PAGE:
Deposit Your Tax Refund Directly Into an IRA or Other Account – It's Easy!

If you're getting a tax refund this year, don't feel like it all has to be deposited into an ordinary bank account.

picture of the words "tax refund" on top of a stack of money
(Image credit: Getty Images)

Are you getting a federal tax refund this year? If so, don't think it has to go into an ordinary checking or savings account at your bank. Or that it all must go into just one account. You actually have several options when it comes to where you want the IRS to deposit your money. It can go into a number of different types of accounts, be split into more than one account, or even be used to buy savings bonds. It's all up to you – and it's pretty easy to send your tax refund in different directions.

First, you can split up your refund and have it directly deposited into as many as three different accounts. It can be done electronically if you e-file your tax return – just follow your tax software provider's instructions. If you file a paper return, use Form 8888 (opens in new tab) to let the IRS know how much you want to go to each account. You can even split your refund between direct deposit and a paper check using Form 8888. (We recommend using direct deposit to get your tax refund faster.)

Split deposits don't have to be in equal amounts, either. You can divide your refund any way you want. Any you can also send payments to up to three different financial institutions. If you're married and filing a joint account, you can direct your refund to your account, your spouse's account, or a joint account. (We recommended checking with your bank first before directing a joint refund to an individual account to make sure they'll accept it.)

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You're also not limited to basic check and savings accounts when it comes to refund direct deposits. You can have all or some of your refund deposited into a:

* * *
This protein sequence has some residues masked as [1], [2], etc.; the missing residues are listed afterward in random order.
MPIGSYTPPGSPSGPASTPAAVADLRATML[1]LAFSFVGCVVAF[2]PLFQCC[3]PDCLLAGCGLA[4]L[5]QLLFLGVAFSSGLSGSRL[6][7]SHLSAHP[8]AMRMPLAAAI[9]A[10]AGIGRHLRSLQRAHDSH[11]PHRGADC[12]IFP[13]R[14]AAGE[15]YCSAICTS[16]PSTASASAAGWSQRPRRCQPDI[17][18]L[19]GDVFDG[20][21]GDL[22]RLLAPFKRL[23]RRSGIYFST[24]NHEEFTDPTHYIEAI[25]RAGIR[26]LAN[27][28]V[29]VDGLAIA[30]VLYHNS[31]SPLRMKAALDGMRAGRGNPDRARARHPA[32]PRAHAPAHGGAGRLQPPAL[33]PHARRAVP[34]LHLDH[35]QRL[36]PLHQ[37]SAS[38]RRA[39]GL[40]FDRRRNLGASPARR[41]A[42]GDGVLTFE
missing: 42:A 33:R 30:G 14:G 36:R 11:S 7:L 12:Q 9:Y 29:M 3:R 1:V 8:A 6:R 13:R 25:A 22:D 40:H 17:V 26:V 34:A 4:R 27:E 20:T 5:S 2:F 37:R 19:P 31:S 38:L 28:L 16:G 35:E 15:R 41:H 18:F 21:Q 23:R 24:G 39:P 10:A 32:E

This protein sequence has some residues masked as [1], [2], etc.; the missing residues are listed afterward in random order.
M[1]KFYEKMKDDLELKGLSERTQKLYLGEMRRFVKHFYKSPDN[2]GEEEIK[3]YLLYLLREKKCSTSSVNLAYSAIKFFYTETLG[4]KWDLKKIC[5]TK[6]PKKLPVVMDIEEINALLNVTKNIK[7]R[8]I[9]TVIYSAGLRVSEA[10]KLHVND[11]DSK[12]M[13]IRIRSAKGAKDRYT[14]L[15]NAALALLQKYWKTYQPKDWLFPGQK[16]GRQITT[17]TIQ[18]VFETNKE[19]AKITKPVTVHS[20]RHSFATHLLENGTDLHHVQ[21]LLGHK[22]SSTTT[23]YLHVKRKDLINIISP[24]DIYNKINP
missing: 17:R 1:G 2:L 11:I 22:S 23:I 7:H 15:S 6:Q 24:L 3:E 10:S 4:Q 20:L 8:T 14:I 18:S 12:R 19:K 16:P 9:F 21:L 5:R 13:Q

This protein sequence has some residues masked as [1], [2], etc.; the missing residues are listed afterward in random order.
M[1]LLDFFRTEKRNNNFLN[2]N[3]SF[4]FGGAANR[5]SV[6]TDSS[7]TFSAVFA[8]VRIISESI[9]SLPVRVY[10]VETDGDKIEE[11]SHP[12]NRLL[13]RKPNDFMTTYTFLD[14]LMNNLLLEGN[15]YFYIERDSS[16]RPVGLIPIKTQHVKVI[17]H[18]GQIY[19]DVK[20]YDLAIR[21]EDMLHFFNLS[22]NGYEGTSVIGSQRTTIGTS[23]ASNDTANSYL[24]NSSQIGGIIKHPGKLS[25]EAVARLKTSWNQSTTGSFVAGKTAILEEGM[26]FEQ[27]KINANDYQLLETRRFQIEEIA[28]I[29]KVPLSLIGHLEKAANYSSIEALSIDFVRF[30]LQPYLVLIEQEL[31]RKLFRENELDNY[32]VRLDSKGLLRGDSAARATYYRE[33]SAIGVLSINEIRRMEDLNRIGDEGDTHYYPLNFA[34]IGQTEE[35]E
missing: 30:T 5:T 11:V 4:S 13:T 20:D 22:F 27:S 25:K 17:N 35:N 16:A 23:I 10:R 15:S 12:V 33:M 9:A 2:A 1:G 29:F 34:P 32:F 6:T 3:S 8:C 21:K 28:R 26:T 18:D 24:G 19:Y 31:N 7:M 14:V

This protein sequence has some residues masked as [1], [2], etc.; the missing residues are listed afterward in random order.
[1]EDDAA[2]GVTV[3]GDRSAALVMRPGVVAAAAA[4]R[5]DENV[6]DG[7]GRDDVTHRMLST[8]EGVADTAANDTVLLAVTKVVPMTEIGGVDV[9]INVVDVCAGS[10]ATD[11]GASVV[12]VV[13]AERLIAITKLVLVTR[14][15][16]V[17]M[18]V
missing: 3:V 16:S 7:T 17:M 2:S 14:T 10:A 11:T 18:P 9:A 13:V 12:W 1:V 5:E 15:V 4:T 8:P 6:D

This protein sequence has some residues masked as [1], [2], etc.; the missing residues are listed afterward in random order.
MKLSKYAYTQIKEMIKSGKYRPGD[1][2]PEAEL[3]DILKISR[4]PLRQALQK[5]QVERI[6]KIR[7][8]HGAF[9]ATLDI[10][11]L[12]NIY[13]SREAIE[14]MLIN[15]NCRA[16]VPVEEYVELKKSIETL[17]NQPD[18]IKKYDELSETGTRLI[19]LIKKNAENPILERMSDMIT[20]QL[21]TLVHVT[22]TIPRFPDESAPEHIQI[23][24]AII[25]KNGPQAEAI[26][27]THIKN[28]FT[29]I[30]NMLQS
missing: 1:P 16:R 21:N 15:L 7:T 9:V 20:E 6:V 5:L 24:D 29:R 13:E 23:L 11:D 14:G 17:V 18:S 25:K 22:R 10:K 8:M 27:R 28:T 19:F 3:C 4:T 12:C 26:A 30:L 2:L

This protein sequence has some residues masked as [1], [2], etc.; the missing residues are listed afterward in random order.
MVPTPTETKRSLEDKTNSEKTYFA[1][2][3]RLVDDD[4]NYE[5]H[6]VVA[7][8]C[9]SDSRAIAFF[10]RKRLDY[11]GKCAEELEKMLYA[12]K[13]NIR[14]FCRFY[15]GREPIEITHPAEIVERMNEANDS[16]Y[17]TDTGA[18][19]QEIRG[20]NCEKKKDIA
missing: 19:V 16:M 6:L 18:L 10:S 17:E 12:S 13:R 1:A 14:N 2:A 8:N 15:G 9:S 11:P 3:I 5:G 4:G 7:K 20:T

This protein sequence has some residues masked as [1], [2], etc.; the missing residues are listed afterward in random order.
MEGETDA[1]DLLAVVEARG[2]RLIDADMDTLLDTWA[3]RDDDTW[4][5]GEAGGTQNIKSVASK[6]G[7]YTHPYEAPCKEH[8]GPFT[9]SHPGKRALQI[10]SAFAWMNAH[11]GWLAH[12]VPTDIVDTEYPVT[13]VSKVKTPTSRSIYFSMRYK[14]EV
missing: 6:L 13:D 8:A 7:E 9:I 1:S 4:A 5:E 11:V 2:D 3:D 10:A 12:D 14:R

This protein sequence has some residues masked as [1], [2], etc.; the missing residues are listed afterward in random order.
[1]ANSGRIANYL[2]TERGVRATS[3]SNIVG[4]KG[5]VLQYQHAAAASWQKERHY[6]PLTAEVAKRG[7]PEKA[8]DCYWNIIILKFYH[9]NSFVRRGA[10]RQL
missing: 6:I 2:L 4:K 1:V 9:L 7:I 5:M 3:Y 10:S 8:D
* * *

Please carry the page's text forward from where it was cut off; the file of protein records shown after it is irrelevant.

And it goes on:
Just make sure the financial institution accepts electronic deposits.

(Here's a tip: If you're depositing refund money into an IRA, first check with the bank or other financial institution where the account is established to make sure your direct deposit will be accepted. Also let the trustee or custodian of your account know the year to which the deposit should be applied. Keep the annual IRA contribution limits in mind, too.)

You can also use your refund to buy up to $5,000 of U.S. Series I savings bonds (the amount you purchase must be divisible by $50). You can buy bonds for yourself, your spouse, or someone else. Use Form 8888 (opens in new tab) to buy bonds.

What If Something Goes Wrong?

How will you tax refund direct deposit requests be handled if something goes wrong? If there are any delays in processing your return, the IRS will deposit the entire refund in the first account listed on Form 8888. So, make sure the first account is the account you would want the whole refund deposited into if there is a delay.

If your bank or other financial institution rejects one or two, but not all of your direct deposit requests, you may get part of your refund as a paper check and part as a direct deposit.